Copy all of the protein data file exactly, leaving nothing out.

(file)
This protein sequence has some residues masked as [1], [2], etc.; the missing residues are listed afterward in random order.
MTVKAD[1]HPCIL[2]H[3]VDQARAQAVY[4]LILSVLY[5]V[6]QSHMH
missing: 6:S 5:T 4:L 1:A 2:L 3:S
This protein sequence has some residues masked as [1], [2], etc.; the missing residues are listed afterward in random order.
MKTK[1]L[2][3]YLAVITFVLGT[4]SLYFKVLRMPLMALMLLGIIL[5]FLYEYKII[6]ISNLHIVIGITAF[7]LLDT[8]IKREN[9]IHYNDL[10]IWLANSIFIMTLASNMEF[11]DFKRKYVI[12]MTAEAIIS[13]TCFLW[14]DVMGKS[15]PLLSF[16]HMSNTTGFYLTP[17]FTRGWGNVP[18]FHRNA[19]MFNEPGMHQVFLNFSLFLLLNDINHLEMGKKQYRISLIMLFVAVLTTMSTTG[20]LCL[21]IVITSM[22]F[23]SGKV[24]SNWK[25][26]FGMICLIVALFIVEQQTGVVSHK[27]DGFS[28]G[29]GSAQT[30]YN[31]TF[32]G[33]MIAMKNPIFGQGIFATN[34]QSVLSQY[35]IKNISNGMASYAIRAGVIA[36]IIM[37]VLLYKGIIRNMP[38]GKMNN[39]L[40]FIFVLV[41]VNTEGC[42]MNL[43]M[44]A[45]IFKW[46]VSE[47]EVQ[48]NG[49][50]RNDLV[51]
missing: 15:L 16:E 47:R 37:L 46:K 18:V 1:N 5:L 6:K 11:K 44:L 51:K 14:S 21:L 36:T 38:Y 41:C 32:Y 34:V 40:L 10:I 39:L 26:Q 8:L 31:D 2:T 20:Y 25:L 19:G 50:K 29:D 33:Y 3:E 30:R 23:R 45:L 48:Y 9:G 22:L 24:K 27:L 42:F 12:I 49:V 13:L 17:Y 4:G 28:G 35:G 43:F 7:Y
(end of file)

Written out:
This protein sequence has some residues masked as [1], [2], etc.; the missing residues are listed afterward in random order.
MTVKAD[1]HPCIL[2]H[3]VDQARAQAVY[4]LILSVLY[5]V[6]QSHMH
missing: 6:S 5:T 4:L 1:A 2:L 3:S
This protein sequence has some residues masked as [1], [2], etc.; the missing residues are listed afterward in random order.
MKTK[1]L[2][3]YLAVITFVLGT[4]SLYFKVLRMPLMALMLLGIIL[5]FLYEYKII[6]ISNLHIVIGITAF[7]LLDT[8]IKREN[9]IHYNDL[10]IWLANSIFIMTLASNMEF[11]DFKRKYVI[12]MTAEAIIS[13]TCFLW[14]DVMGKS[15]PLLSF[16]HMSNTTGFYLTP[17]FTRGWGNVP[18]FHRNA[19]MFNEPGMHQVFLNFSLFLLLNDINHLEMGKKQYRISLIMLFVAVLTTMSTTG[20]LCL[21]IVITSM[22]F[23]SGKV[24]SNWK[25][26]FGMICLIVALFIVEQQTGVVSHK[27]DGFS[28]G[29]GSAQT[30]YN[31]TF[32]G[33]MIAMKNPIFGQGIFATN[34]QSVLSQY[35]IKNISNGMASYAIRAGVIA[36]IIM[37]VLLYKGIIRNMP[38]GKMNN[39]L[40]FIFVLV[41]VNTEGC[42]MNL[43]M[44]A[45]IFKW[46]VSE[47]EVQ[48]NG[49][50]RNDLV[51]
missing: 15:L 16:E 47:R 37:L 46:K 18:V 1:N 5:L 6:K 11:K 44:L 51:K 14:S 21:L 36:T 38:Y 41:C 32:Y 34:V 40:L 10:I 39:L 26:Q 8:L 31:D 2:T 20:Y 25:L 19:G 50:K 29:D 33:Y 3:E 30:R 23:R 45:L 48:Y 9:G 22:L 24:K 27:L 42:F 12:I 49:V 13:L 17:Y 4:G 28:G 35:G 43:F 7:Y